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Winter cleaning in the house at Chartwell

Close-up of an old book being cleaned with a conservation brush in the library at Chartwell, Kent
A volunteer removing dust from a book at Chartwell, Kent | © National Trust Images/Sam Milling

Closing the house over winter gives us full, unrestricted access to each of the rooms, allowing us to go through each in the depth and detail that they need. Read about the conservation work that’s carried out during this time.

Why is the house closed over winter?

Maintaining the Churchill family’s home as they wished it to be seen is a balancing act between sharing the stories of the house that the Churchill family loved, whilst maintaining museum-level care of the objects and interiors within it.

How long does it take to clean each room?

The house team spend roughly a week in each room of the house over this period, going through it from top to bottom. This means a full deep clean and condition checks of every single item in the house, from skirting boards to chandeliers. A full inventory check of the whole house is also completed as part of this process.

Environmental control

Keeping environmental conditions stable is vital to safeguard the collection against everything from cracks in furniture to management of pests. During closure, humidity and temperature levels can be managed throughout the house as we keep the doors and windows closed. We can also black-out rooms, only lighting the spaces we need to access, which helps us to prevent light damage.

Sending items away

Closure also gives us the time to assess whether to send certain items off site for necessary conservation work or loans to other museums and institutions around the world.

Repairs and maintenance

A lot of the general checks and maintenance can happen in the winter too dealing with minor building repairs, maintaining decoration and servicing systems in the house that would not be safe to do whilst open.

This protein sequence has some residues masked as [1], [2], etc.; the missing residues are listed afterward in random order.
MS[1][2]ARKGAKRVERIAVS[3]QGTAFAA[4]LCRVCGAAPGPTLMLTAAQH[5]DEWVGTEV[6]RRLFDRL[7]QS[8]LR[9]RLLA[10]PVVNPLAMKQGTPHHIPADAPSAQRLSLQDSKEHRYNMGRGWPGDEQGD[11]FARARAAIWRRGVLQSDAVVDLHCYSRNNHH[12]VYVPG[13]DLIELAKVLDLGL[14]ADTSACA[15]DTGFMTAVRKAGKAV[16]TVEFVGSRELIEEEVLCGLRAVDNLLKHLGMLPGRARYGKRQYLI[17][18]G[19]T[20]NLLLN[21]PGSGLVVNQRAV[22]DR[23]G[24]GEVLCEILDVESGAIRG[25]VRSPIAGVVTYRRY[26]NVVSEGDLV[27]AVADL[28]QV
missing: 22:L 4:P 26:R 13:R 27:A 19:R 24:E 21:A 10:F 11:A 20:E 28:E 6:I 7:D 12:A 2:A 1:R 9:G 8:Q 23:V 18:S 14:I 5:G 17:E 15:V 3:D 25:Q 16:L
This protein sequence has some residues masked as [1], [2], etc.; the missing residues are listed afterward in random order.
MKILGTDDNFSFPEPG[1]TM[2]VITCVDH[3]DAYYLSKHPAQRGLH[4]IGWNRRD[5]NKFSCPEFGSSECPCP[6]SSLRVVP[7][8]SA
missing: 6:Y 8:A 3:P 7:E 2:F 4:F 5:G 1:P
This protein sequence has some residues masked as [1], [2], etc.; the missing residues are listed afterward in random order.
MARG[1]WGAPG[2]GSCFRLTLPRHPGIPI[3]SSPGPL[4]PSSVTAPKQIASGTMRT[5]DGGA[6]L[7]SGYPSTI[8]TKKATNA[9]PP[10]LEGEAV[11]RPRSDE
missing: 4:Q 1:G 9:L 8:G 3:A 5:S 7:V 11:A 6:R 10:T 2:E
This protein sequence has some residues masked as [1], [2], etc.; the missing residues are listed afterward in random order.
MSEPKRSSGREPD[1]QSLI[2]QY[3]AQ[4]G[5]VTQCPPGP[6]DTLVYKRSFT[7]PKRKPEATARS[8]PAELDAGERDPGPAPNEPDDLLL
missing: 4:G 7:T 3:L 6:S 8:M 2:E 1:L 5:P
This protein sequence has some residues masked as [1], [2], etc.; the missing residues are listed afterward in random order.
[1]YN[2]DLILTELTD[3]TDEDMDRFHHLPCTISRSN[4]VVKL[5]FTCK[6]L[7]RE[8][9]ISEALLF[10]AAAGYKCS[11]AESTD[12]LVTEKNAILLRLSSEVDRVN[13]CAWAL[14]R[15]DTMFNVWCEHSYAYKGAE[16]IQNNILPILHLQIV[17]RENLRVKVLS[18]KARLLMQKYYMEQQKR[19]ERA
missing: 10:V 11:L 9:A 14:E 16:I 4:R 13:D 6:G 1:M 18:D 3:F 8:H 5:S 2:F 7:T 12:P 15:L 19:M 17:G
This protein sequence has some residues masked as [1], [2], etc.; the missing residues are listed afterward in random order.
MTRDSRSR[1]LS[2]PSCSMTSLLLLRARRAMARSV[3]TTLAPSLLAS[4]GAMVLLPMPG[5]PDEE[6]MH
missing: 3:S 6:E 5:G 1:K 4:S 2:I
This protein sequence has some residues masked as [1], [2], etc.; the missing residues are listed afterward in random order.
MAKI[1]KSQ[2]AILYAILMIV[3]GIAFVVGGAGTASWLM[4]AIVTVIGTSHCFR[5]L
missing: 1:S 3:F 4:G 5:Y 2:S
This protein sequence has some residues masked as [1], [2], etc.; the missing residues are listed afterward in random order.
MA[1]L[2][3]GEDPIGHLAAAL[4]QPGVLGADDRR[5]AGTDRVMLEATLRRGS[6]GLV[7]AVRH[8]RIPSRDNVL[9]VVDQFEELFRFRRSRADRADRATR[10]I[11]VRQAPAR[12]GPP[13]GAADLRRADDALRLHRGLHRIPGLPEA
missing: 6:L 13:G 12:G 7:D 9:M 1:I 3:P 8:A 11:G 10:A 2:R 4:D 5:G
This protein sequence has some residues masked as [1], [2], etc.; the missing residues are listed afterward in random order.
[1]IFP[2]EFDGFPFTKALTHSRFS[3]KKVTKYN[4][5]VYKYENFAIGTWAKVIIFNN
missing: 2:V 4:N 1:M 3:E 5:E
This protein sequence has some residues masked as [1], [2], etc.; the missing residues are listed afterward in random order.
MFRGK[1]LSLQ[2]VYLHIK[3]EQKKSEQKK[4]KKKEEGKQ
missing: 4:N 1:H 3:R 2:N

Two conservators carefully inspect books in the library at Chartwell, Kent
Conservators inspecting and cleaning books in the library at Chartwell, Kent | © National Trust Images / Sam Milling

Dust like you mean it

Dust can be destructive; not only does it make our collections dirty, but dust can speed up the chemical processes that lead to deterioration in our items.

During our winter deep clean the team gets deep into all the hard-to-reach nooks and crannies to eliminate the dust built up by opening the house to visitors each year. It's a time-consuming process, but a vital one.

Book and textile cleaning

One area that gets special attention is the library where over 4,000 books are taken out and dusted individually.

The same care and attention is also shown to the textiles with a hoover carefully held under the brush to catch any dust before it settles.

Careful chandelier cleaning

Cleaning the many chandeliers hanging at Chartwell is no mean feat. Each chandelier is carefully taken down and taken apart piece by piece so that each crystal and link can be individually cleaned to perfection.

A cotton bud is gently swiped across each piece to ensure that no dust remains in any nook or crevice.

A pair of handle-less wooden hairbrushes with Winston Churchill's initials inscribed on them on a wooden counter top at Chartwell in Kent

Chartwell's collections

Explore the objects and works of art we care for at Chartwell on the National Trust Collections website.

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